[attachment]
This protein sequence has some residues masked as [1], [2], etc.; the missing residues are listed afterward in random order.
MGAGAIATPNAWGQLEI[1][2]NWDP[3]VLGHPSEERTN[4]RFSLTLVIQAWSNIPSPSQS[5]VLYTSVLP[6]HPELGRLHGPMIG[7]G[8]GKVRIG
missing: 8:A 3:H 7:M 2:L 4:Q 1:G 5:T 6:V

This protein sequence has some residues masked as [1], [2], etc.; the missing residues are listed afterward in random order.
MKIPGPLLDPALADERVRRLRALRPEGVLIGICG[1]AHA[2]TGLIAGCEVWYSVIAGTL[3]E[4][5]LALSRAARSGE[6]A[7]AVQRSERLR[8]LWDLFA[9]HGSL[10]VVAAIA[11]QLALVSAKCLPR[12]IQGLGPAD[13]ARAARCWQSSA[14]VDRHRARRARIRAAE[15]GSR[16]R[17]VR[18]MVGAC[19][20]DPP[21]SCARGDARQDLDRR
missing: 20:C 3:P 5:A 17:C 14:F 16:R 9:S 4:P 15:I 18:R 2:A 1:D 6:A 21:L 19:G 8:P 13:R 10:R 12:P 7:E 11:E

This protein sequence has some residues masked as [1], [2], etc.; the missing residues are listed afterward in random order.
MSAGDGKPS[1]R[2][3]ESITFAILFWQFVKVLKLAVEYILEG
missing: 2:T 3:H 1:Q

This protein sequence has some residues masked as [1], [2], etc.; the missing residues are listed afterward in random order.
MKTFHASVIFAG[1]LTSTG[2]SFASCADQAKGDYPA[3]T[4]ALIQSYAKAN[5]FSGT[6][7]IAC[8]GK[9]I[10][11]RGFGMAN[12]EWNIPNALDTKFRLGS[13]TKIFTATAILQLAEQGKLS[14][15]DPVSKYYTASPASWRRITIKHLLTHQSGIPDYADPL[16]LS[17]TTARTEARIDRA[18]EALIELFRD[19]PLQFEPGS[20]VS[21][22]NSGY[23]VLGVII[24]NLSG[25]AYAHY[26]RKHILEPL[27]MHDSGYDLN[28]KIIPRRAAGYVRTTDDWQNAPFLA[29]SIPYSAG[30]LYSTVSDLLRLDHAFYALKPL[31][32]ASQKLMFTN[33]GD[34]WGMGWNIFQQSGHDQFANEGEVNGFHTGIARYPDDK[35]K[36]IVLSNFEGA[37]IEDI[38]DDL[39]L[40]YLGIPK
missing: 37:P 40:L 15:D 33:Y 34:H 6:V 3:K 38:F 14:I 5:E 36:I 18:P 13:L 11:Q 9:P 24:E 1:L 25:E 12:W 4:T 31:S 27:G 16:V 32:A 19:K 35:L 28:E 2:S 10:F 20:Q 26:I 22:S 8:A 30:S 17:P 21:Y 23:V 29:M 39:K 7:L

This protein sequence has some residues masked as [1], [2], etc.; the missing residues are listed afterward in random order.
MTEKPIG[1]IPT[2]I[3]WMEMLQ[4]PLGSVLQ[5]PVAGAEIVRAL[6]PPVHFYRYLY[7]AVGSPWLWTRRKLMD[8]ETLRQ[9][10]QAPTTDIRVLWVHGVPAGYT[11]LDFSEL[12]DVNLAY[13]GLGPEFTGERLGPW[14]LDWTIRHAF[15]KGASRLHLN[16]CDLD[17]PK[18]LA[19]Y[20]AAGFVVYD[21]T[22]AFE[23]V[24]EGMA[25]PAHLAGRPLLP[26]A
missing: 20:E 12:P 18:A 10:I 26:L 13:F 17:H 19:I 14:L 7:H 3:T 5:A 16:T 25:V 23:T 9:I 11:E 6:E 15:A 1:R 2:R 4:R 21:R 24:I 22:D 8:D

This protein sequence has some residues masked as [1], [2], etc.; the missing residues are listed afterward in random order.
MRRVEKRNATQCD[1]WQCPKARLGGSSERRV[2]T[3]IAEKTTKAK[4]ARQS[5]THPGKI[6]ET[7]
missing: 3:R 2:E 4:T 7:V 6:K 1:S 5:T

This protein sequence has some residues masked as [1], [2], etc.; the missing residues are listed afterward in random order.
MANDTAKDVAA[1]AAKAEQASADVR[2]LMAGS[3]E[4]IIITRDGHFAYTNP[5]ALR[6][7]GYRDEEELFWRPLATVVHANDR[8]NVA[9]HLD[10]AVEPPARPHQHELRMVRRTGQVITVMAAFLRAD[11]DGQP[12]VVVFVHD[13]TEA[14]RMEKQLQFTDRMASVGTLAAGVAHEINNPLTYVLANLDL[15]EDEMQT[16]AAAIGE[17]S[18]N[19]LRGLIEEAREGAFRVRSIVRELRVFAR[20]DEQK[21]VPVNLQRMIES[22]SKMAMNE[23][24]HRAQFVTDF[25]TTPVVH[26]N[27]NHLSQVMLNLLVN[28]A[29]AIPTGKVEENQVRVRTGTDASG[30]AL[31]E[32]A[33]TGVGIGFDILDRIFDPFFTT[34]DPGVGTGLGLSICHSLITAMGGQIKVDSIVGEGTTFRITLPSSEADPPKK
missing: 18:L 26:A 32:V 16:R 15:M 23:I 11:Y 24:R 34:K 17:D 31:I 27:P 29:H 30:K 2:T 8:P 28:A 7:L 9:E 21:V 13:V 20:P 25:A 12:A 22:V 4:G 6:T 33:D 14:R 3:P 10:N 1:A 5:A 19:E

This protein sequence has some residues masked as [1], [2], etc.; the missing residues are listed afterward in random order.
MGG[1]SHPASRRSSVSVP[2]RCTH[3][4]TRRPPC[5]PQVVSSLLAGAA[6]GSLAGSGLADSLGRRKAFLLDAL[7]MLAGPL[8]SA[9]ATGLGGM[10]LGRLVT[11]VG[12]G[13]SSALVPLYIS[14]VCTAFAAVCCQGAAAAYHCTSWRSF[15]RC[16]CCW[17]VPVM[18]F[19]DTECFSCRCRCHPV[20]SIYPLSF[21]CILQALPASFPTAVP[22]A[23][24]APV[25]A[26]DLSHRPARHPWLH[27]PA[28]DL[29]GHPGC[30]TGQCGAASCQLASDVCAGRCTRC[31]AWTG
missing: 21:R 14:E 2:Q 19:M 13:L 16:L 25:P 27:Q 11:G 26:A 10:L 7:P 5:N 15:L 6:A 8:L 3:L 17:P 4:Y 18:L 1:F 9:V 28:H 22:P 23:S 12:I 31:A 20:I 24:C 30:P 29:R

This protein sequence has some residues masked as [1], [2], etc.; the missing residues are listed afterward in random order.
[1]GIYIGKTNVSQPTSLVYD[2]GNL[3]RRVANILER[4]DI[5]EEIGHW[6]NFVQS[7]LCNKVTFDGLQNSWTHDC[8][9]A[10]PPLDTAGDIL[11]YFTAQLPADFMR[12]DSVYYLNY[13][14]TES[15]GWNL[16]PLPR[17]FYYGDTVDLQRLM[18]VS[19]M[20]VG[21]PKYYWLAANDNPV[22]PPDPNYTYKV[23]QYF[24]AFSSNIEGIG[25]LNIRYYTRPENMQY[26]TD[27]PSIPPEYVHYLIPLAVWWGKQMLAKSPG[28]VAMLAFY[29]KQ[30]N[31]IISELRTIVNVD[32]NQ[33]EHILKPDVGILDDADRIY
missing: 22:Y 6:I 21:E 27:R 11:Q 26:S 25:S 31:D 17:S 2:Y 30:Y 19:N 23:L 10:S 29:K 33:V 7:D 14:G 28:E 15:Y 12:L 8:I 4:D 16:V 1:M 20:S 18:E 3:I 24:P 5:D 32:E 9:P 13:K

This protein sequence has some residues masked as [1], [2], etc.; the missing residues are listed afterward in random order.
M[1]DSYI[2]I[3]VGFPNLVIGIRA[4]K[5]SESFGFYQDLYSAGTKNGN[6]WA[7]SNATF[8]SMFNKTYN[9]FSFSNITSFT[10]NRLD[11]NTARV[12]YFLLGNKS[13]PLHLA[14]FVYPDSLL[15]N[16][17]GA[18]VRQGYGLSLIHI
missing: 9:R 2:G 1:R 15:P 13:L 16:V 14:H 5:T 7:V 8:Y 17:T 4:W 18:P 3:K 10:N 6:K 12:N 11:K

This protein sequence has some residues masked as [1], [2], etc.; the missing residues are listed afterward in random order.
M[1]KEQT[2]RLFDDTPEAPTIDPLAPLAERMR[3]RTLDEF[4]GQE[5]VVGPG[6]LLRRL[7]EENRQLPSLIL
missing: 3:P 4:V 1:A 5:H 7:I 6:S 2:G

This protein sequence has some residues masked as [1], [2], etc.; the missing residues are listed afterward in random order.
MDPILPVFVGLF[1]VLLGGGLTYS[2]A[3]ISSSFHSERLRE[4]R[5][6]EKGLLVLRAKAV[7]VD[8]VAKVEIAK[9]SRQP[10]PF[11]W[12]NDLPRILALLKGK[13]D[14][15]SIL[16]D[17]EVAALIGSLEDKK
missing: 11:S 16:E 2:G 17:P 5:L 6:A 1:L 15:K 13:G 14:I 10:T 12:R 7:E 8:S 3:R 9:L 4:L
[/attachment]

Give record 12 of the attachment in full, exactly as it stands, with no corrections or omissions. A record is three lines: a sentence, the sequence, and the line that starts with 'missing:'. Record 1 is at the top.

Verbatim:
This protein sequence has some residues masked as [1], [2], etc.; the missing residues are listed afterward in random order.
MDPILPVFVGLF[1]VLLGGGLTYS[2]A[3]ISSSFHSERLRE[4]R[5][6]EKGLLVLRAKAV[7]VD[8]VAKVEIAK[9]SRQP[10]PF[11]W[12]NDLPRILALLKGK[13]D[14][15]SIL[16]D[17]EVAALIGSLEDKK
missing: 11:S 16:E 2:G 17:P 5:L 6:A 1:L 15:K 13:G 14:I 10:T 12:R 7:E 8:S 3:R 9:L 4:L